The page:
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Your Representatives

Voice Your Opinion:
Contact Your Representatives!

There are a lot of reasons why you'd want to contact your representatives whether it is to voice your opinion on a particular issue, state your position on a bill, or for guidance on a law or government policy. Getting in touch with your representatives is an important part of our political process and helps to keep politicians accountable to the people who voted them into office.




3 Simple and Effective Ways to Advocate to your Elected Officials:

--Call
--Visit
--Email or write them a letter





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Wisconsin Legislators

SENATORS

*Find Elected Officials

Senator
Senator Jeff Smith (D - Eau Claire) Senate District 31

Madison Office
Room 22 South, State Capitol
PO Box 7882
Madison, WI 53707-7882

Phone
(608) 266-8546

E-Mail
Sen.Smith@legis.wisconsin.gov
Senator Patrick Testin (R-Stevens Point) Senate District 24

Madison Office
Room 131 South
State Capitol
Madison, WI 53707-7882

Phone
(608) 266-3123

Fax
(608) 282-3564

E-Mail
Sen.Testin@legis.wisconsin.gov


REPRESENTATIVES - ASSEMBLY

Representative Steve Doyle (D-La Crosse) Assembly District 94

Madison Office
Room 124 N, State Capitol
P.O. Box 8952
Madison, WI 53708

Phone
(608) 266-0631
(888) 534-0094

Fax
(608) 282-3694

E-Mail
Rep.Doyle@legis.wisconsin.gov
Representative Jill Billings (D-La Crosse) Assembly District 95

Madison Office
Room 307W, State Capitol
PO Box 8952
Madison, WI 53708

Phone
(608) 266-5780
(888) 534-0095

E-Mail
Rep.Billings@legis.wisconsin.gov
Representative Loren Oldenburg (R-Viroqua) Assembly District 96

Madison Office
Room 10 West, State Capitol
PO Box 8953
Madison, WI 53708

Phone
(608) 266-3534
(888) 534-0096

District Phone
(608) 634-4562

Fax
(608) 282-3696

E-Mail
Rep.Oldenburg@legis.wisconsin.gov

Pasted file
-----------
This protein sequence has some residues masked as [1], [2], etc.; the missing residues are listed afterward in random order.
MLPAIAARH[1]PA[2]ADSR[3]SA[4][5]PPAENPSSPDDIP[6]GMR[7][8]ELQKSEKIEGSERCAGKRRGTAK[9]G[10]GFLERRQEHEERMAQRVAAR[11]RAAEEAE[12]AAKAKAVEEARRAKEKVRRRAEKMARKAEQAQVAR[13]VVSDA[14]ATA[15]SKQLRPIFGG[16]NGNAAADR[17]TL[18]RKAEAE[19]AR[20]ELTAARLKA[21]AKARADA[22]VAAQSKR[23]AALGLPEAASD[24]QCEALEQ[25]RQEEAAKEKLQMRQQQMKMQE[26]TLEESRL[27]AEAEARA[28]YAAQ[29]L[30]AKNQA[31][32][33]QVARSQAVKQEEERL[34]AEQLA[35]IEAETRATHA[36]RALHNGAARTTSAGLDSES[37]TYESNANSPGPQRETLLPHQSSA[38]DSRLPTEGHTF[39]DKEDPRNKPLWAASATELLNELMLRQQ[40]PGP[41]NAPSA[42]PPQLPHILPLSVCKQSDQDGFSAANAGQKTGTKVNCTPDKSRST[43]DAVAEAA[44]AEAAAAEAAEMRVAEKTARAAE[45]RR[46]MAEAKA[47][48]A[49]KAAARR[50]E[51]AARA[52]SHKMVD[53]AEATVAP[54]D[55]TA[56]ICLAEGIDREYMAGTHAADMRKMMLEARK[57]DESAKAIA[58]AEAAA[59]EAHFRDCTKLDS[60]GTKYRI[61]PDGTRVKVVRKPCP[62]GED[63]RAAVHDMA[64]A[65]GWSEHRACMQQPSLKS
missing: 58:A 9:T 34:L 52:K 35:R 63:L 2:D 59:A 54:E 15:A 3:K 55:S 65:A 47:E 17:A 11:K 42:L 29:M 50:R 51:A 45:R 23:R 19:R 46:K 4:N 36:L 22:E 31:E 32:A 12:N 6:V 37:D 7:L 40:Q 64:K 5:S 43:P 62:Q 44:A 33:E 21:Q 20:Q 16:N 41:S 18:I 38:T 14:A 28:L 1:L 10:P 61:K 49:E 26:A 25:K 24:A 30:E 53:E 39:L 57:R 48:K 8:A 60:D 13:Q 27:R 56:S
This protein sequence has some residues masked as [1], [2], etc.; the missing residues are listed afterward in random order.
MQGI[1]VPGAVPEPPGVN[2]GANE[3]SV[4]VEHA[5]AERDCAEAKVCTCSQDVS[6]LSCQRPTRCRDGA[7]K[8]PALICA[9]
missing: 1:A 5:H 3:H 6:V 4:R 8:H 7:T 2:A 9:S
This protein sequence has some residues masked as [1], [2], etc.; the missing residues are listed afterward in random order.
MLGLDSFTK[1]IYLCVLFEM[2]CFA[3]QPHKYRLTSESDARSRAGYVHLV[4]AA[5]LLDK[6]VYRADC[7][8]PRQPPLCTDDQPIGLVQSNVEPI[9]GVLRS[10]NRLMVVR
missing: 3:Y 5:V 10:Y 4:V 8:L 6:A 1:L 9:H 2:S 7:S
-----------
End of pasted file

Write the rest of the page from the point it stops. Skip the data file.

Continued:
Representative Treig E Pronschinske (R-Mondovi) Assembly District 92

Madison Office
Room 18 W, State Capitol
P.O. Box 8953
Madison, WI 53708

Phone
(608) 266-7015
(888) 534-0092

E-Mail
Rep.Pronschinske@legis.wisconsin.gov
Representative Nancy VanderMeer (R-Tomah) Assembly District 70

Madison Office
Room 11 W, Capitol Building
PO Box 8953
Madison, WI 53708-8952

Phone
(608) 266-8366
(888) 534-0070

Fax
(608) 282-3670

E-Mail
Rep.VanderMeer@legis.wisconsin.gov


GOVERNOR

Governor Tony Evers (D)

Madison Office
115 East, State Capitol
Madison, WI 53702

Phone
608-266-1212

E-mail
Eversinfo@wisconsin.gov


US Legislators

*To e-mail a message you must provide your 9 digit zip code. Obtain at: US Post Office


SENATORS

Senator Tammy Baldwin (D)

Washington Office
709 Hart Senate Office Building
Washington DC 20510

Phone
(202) 224-5653

La Crosse Office
205 5th Avenue South, Room 216
La Crosse, WI 54601

Phone
(608) 796-0045

Website
http://www.baldwin.senate.gov/feedback
Senator Ron Johnson (R)

Washington Office
328 Hart Senate Office Building
Washington DC 20510

Phone
(202) 224-5323

Milwaukee Office
517 East Wisconsin Avenue
Suite 408
Milwaukee, WI 53202

Phone
(414) 276-7282

Oshkosh Phone
(920) 230-7250

Fax
(414) 276-7284

Website
http://www.ronjohnson.senate.gov


REPRESENTATIVES

Representative Ron Kind (D) Wisconsin 3rd District

La Crosse Office
205 Fifth Avenue South, Suite 400
La Crosse, WI 54601

Phone
(608) 782-2558
(888) 442-8040

Fax
(608) 782-4588

Washington DC Office
1502 Longworth House Office Building
Washington DC 20515-4903